My Judaism hasn’t stopped me from embracing the ideals and emotions of the Christmas season–love of family, giving to those less fortunate, the time to reflect upon the year. And, as I think many other teachers would agree, the week off from school doesn’t hurt, either.
But this Christmas tastes sour. During a time of year when we ought to be celebrating the best of humanity, we have been left to question and comprehend the very worst. The events in Newtown left us dazed, grievously wounded yet looking forward, acutely aware of a horrifying truth: this could happen again.
Yet we will rebound. Each day since the attacks I’ve seen remarkable resolve: we recognize more than ever that there is so much work to be done. Though most of us will spend today celebrating the season with family and friends, parts of us are in Newtown, in Egypt, in Syria. How do we actually effect change in our stubborn political system, one might ask? When we allow our compassion and empathy to trump our self interest, just as we are seeing now. That, if nothing else, is good reason for optimism.
Our hearts are heavy, but they are full; our eyes are wet, but they are bright. I wish all of you a happy holiday season and a sweet new year. Be well.
As even a casual observer could tell you, contemporary education reform debates rarely feature admissions of fault or guilt. That is why I was pleasantly surprised to read about the lauded–and self-critical–campaign of the National Association of Charter School Authorizers (NACSA). Dubbed “One Million Lives,” the effort seeks to “ engage charter school authorizers, along with a broad coalition of school operators, lawmakers, funders and others, to lead the way in closing failing charter schools and opening many more excellent ones.” In other words, NACSA is acknowledging a fact that we already know: there are many charter schools across the country that are not adequately serving kids. By actively working to shut down failing schools, NACSA is sending a powerful message that school effectiveness is more important than maintaining illusions of organizational perfection. School districts around the country would be well-served to follow suit by committing to closing or turning around unsuccessful schools.
As I’ve previously written, I think it is misguided–and unfortunately common–to view charter schools and traditional public schools as fundamentally different entities that are competing against one another. As I see it, a school is a school; what matters is whether it is serving kids. But the increasingly heated public battle between charters and traditional public schools has spawned a situation where both sides are trying to prove that they have the “right” model for school management–an argument that is obviously about adults, not kids. “One Million Lives” sacrifices the public image of charters for the sake of students that are attending bad schools, a demonstration of self-assessment and reflection that is all too rare in education reform. Why are school districts not making the same types of statements? There are at least “a million lives” attending failing traditional public schools as well. If districts were willing to set aside concerns about their public perception and recognize the urgency of closing or turning around failing schools, kids would be much better off. It’s time for us stop concerning ourselves with labels and start prioritizing what really matters.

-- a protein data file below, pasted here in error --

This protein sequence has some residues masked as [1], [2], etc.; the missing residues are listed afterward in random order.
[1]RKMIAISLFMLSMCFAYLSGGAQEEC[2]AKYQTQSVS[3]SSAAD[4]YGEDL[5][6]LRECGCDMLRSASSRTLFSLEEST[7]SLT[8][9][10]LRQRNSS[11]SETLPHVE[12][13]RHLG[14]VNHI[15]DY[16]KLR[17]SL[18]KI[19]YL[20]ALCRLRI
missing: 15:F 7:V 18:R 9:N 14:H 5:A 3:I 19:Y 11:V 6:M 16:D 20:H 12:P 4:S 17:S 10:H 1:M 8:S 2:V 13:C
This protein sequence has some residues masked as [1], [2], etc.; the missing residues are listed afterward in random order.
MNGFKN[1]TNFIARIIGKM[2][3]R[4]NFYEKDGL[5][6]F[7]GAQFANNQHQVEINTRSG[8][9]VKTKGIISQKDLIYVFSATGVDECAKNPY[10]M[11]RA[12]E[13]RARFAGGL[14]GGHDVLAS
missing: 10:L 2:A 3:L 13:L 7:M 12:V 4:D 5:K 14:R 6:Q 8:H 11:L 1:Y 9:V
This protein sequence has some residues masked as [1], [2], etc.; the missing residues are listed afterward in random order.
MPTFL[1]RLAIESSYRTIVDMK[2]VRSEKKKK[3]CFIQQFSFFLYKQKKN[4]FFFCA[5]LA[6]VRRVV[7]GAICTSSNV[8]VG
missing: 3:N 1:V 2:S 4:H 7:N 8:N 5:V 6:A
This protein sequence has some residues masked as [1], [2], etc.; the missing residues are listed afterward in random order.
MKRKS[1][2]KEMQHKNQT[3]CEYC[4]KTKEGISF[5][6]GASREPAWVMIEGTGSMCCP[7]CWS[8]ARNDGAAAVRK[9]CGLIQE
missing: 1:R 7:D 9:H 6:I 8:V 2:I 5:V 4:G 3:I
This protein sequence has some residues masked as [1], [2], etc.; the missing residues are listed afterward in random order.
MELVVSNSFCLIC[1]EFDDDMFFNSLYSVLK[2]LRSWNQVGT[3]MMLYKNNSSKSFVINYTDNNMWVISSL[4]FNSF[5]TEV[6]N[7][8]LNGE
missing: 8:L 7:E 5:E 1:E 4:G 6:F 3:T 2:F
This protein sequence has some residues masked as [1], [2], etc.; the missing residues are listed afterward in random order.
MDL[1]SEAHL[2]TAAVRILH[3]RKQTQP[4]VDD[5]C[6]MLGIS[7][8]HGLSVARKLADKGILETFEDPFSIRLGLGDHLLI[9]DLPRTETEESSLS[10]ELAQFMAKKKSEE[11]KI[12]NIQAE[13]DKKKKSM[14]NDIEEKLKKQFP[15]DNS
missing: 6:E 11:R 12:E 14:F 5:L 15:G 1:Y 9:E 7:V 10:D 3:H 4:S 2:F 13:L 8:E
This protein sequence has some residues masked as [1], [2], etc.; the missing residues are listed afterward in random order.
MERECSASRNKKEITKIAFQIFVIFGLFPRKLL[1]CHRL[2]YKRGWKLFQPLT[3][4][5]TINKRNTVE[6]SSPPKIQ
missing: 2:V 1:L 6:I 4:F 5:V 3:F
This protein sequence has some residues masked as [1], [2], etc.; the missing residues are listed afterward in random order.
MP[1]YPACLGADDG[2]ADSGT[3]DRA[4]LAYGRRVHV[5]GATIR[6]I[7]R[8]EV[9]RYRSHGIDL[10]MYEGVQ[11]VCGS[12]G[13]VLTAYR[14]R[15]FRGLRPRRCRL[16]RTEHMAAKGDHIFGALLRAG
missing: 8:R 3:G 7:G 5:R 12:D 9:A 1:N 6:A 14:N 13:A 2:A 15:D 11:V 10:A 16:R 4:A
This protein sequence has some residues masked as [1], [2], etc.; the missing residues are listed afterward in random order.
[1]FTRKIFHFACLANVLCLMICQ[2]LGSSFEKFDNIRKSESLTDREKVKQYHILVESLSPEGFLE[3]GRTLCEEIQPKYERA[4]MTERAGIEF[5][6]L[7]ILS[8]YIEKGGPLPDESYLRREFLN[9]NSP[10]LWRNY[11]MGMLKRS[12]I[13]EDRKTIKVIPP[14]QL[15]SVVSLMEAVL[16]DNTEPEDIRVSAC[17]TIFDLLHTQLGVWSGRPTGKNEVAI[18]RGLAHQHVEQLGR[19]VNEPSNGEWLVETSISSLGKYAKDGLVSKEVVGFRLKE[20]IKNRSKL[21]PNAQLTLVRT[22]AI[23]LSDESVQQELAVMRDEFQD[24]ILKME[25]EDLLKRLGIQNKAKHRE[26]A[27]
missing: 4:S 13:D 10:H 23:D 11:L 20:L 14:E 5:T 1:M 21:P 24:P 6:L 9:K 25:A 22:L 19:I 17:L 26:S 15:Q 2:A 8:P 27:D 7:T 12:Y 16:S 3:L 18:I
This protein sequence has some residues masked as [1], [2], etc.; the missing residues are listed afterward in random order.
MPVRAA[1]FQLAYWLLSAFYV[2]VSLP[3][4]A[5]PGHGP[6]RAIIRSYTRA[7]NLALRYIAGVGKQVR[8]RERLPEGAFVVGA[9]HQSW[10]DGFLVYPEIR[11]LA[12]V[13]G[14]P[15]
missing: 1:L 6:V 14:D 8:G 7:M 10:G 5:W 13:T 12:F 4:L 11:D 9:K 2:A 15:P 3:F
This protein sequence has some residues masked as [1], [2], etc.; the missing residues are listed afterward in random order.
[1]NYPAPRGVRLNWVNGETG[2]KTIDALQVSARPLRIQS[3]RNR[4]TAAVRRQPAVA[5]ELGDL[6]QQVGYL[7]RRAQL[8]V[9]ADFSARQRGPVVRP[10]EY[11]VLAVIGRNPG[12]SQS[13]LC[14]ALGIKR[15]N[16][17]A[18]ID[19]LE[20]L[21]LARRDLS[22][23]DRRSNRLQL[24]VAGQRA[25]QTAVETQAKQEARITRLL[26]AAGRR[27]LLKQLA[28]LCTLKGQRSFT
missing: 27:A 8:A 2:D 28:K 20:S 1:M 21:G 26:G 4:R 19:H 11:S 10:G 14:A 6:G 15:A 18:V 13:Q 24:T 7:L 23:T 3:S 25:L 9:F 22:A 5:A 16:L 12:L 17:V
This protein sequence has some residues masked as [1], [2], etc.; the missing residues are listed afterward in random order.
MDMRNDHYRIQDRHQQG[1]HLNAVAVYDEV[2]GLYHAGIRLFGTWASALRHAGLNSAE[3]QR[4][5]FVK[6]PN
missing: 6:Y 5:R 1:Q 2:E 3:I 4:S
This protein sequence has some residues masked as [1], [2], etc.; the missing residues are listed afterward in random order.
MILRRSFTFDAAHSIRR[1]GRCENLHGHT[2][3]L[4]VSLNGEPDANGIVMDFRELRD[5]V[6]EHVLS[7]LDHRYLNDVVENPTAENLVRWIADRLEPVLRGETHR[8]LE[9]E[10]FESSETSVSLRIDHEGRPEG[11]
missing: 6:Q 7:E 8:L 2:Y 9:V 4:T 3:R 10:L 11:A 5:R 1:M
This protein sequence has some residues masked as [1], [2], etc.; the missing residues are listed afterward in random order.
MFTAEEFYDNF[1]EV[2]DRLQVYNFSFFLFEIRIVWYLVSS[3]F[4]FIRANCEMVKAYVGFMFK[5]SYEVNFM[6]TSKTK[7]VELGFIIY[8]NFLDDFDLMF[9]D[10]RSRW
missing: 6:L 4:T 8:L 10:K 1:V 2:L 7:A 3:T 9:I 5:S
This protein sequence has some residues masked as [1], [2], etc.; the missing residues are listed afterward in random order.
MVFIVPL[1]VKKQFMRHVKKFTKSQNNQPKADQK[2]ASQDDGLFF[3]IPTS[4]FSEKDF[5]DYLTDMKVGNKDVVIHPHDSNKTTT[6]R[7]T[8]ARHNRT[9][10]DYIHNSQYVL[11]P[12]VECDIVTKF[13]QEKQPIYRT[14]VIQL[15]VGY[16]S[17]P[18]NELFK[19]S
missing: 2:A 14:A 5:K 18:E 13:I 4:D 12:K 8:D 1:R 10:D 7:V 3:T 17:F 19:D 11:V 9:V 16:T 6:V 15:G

Charter schools were in the headlines this past week with the release of a CREDO study which found that New Jersey students that attend charters outperform those who attend traditional public schools. On its face, the results are a boon to charter advocates and education reformers in general. As NJ Education Commissioner Chris Cerf put it, the study “reflects the work we have undertaken . . . to increase our accountability standards, strengthen the rigor of our authorizing process, and, when necessary, close schools that are underperforming.”
It is certainly exciting to see evidence of student achievement improving, particularly in struggling districts like Newark. But education reformers should resist the temptation to use this study as proof that charter schools are inherently “better” than other types; this only perpetuates a useless, damaging competition between charters and traditional public schools. Instead, we should emphasize that school effectiveness, not labels, is what matters in education.
We all know that some schools are better than others. This goes for traditional public schools, charters, parochial schools, or anything else. That is why it is so baffling to me that people point to average performance among a particular group of schools as evidence that one school label is inherently superior. To put it bluntly, if a school is effective, who cares what we call it? All too often, discussion about charter schools devolves into a horse race: whether charter schools or traditional public schools are “winning” over the other becomes important. And what sometimes follows that is the despicable and disturbing reality that a failing school is a “victory” for the other side.
Conspicuously absent from that type of rhetoric, of course, is actual concern about student learning. Instead, we should be trying to figure out why some schools–whether charter or traditional public–do better than others so we can spread their best practices. Is the day structured differently? How are teachers trained and supported? What instructional strategies are they using? Let’s stop treating education like a competition and realize that when kids are successful, everyone wins.